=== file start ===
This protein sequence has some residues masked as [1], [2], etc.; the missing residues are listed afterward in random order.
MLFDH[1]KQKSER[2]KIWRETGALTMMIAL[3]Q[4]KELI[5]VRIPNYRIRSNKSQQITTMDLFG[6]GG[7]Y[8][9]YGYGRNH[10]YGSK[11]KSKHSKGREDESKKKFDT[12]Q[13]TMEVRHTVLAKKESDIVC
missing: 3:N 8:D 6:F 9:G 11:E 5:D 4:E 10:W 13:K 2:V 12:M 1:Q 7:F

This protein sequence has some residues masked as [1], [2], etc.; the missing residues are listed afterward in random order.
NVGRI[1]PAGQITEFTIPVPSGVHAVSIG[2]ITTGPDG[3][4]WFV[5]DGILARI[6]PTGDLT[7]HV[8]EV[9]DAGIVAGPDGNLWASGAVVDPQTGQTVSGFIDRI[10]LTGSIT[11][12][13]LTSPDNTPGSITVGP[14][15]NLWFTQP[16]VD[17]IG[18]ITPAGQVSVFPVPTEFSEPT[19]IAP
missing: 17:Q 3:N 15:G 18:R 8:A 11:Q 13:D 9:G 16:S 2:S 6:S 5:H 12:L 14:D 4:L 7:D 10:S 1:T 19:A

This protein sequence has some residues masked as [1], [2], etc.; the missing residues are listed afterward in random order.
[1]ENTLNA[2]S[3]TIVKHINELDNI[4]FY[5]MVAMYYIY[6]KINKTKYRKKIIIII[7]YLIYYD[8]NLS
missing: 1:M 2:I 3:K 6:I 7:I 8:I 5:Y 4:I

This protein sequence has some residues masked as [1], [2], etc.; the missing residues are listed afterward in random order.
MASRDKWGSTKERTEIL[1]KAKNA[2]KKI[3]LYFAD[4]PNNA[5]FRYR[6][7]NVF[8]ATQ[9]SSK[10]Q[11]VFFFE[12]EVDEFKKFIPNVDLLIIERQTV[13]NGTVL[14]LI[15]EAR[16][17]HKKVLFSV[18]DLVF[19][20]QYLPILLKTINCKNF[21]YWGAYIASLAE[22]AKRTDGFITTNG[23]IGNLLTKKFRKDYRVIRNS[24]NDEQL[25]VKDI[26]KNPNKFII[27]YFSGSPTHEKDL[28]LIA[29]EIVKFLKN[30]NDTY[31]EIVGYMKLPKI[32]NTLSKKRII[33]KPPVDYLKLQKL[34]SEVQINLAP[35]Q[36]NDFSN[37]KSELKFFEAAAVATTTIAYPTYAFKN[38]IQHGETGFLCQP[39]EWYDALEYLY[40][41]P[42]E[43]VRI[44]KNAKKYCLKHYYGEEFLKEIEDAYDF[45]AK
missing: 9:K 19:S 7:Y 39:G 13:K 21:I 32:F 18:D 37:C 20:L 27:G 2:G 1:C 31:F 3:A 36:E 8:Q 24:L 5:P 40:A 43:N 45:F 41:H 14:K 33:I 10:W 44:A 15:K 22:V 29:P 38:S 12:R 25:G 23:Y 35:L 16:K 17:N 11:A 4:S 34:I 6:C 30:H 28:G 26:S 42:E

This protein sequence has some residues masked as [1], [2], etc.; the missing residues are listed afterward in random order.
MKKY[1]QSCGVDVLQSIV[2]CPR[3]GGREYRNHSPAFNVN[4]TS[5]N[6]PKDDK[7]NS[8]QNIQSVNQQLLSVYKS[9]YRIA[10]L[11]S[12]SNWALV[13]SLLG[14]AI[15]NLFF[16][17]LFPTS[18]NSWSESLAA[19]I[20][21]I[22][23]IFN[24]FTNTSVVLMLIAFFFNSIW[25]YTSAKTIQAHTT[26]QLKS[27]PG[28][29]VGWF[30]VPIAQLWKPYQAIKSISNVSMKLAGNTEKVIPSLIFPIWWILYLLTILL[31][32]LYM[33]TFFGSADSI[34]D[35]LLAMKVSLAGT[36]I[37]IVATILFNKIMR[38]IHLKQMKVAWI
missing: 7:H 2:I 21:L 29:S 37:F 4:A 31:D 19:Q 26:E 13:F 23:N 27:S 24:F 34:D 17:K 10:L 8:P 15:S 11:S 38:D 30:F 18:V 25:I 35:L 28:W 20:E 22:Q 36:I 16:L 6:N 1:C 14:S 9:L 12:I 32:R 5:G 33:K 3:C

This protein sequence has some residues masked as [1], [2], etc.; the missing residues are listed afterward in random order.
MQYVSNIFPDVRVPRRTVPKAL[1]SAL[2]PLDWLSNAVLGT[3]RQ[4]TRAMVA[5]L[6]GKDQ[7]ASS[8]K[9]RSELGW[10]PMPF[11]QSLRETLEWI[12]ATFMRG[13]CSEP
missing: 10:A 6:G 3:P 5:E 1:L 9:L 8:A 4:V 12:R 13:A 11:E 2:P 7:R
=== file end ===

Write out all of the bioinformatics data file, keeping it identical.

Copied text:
This protein sequence has some residues masked as [1], [2], etc.; the missing residues are listed afterward in random order.
MLFDH[1]KQKSER[2]KIWRETGALTMMIAL[3]Q[4]KELI[5]VRIPNYRIRSNKSQQITTMDLFG[6]GG[7]Y[8][9]YGYGRNH[10]YGSK[11]KSKHSKGREDESKKKFDT[12]Q[13]TMEVRHTVLAKKESDIVC
missing: 3:N 8:D 6:F 9:G 11:E 5:D 4:E 10:W 13:K 2:V 12:M 1:Q 7:F

This protein sequence has some residues masked as [1], [2], etc.; the missing residues are listed afterward in random order.
NVGRI[1]PAGQITEFTIPVPSGVHAVSIG[2]ITTGPDG[3][4]WFV[5]DGILARI[6]PTGDLT[7]HV[8]EV[9]DAGIVAGPDGNLWASGAVVDPQTGQTVSGFIDRI[10]LTGSIT[11][12][13]LTSPDNTPGSITVGP[14][15]NLWFTQP[16]VD[17]IG[18]ITPAGQVSVFPVPTEFSEPT[19]IAP
missing: 17:Q 3:N 15:G 18:R 8:A 11:Q 13:D 9:G 16:S 2:S 6:S 5:H 12:L 14:D 4:L 7:D 10:S 1:T 19:A

This protein sequence has some residues masked as [1], [2], etc.; the missing residues are listed afterward in random order.
[1]ENTLNA[2]S[3]TIVKHINELDNI[4]FY[5]MVAMYYIY[6]KINKTKYRKKIIIII[7]YLIYYD[8]NLS
missing: 1:M 2:I 3:K 6:I 7:I 8:I 5:Y 4:I

This protein sequence has some residues masked as [1], [2], etc.; the missing residues are listed afterward in random order.
MASRDKWGSTKERTEIL[1]KAKNA[2]KKI[3]LYFAD[4]PNNA[5]FRYR[6][7]NVF[8]ATQ[9]SSK[10]Q[11]VFFFE[12]EVDEFKKFIPNVDLLIIERQTV[13]NGTVL[14]LI[15]EAR[16][17]HKKVLFSV[18]DLVF[19][20]QYLPILLKTINCKNF[21]YWGAYIASLAE[22]AKRTDGFITTNG[23]IGNLLTKKFRKDYRVIRNS[24]NDEQL[25]VKDI[26]KNPNKFII[27]YFSGSPTHEKDL[28]LIA[29]EIVKFLKN[30]NDTY[31]EIVGYMKLPKI[32]NTLSKKRII[33]KPPVDYLKLQKL[34]SEVQINLAP[35]Q[36]NDFSN[37]KSELKFFEAAAVATTTIAYPTYAFKN[38]IQHGETGFLCQP[39]EWYDALEYLY[40][41]P[42]E[43]VRI[44]KNAKKYCLKHYYGEEFLKEIEDAYDF[45]AK
missing: 9:K 19:S 7:Y 39:G 13:K 21:I 32:F 18:D 37:C 20:L 27:G 2:G 1:C 31:F 3:A 36:E 8:Q 24:L 5:P 40:A 43:N 45:F 41:H 14:K 33:I 10:W 44:A 15:K 22:V 29:P 38:S 12:R 25:G 23:Y 35:L 16:K 17:N 11:A 4:S 34:I 6:C 30:H 28:G 26:S 42:E

This protein sequence has some residues masked as [1], [2], etc.; the missing residues are listed afterward in random order.
MKKY[1]QSCGVDVLQSIV[2]CPR[3]GGREYRNHSPAFNVN[4]TS[5]N[6]PKDDK[7]NS[8]QNIQSVNQQLLSVYKS[9]YRIA[10]L[11]S[12]SNWALV[13]SLLG[14]AI[15]NLFF[16][17]LFPTS[18]NSWSESLAA[19]I[20][21]I[22][23]IFN[24]FTNTSVVLMLIAFFFNSIW[25]YTSAKTIQAHTT[26]QLKS[27]PG[28][29]VGWF[30]VPIAQLWKPYQAIKSISNVSMKLAGNTEKVIPSLIFPIWWILYLLTILL[31][32]LYM[33]TFFGSADSI[34]D[35]LLAMKVSLAGT[36]I[37]IVATILFNKIMR[38]IHLKQMKVAWI
missing: 7:H 2:I 21:L 29:S 37:F 4:A 31:D 19:Q 26:E 13:F 23:N 27:S 24:F 34:D 17:K 10:L 8:P 15:S 11:S 38:D 30:F 18:V 25:I 35:L 28:W 20:E 22:Q 36:I 16:L 6:N 1:C 14:S 9:L 12:I 32:R 5:G 33:K 3:C

This protein sequence has some residues masked as [1], [2], etc.; the missing residues are listed afterward in random order.
MQYVSNIFPDVRVPRRTVPKAL[1]SAL[2]PLDWLSNAVLGT[3]RQ[4]TRAMVA[5]L[6]GKDQ[7]ASS[8]K[9]RSELGW[10]PMPF[11]QSLRETLEWI[12]ATFMRG[13]CSEP
missing: 10:A 6:G 3:P 5:E 1:L 9:L 8:A 4:V 12:R 13:A 11:E 2:P 7:R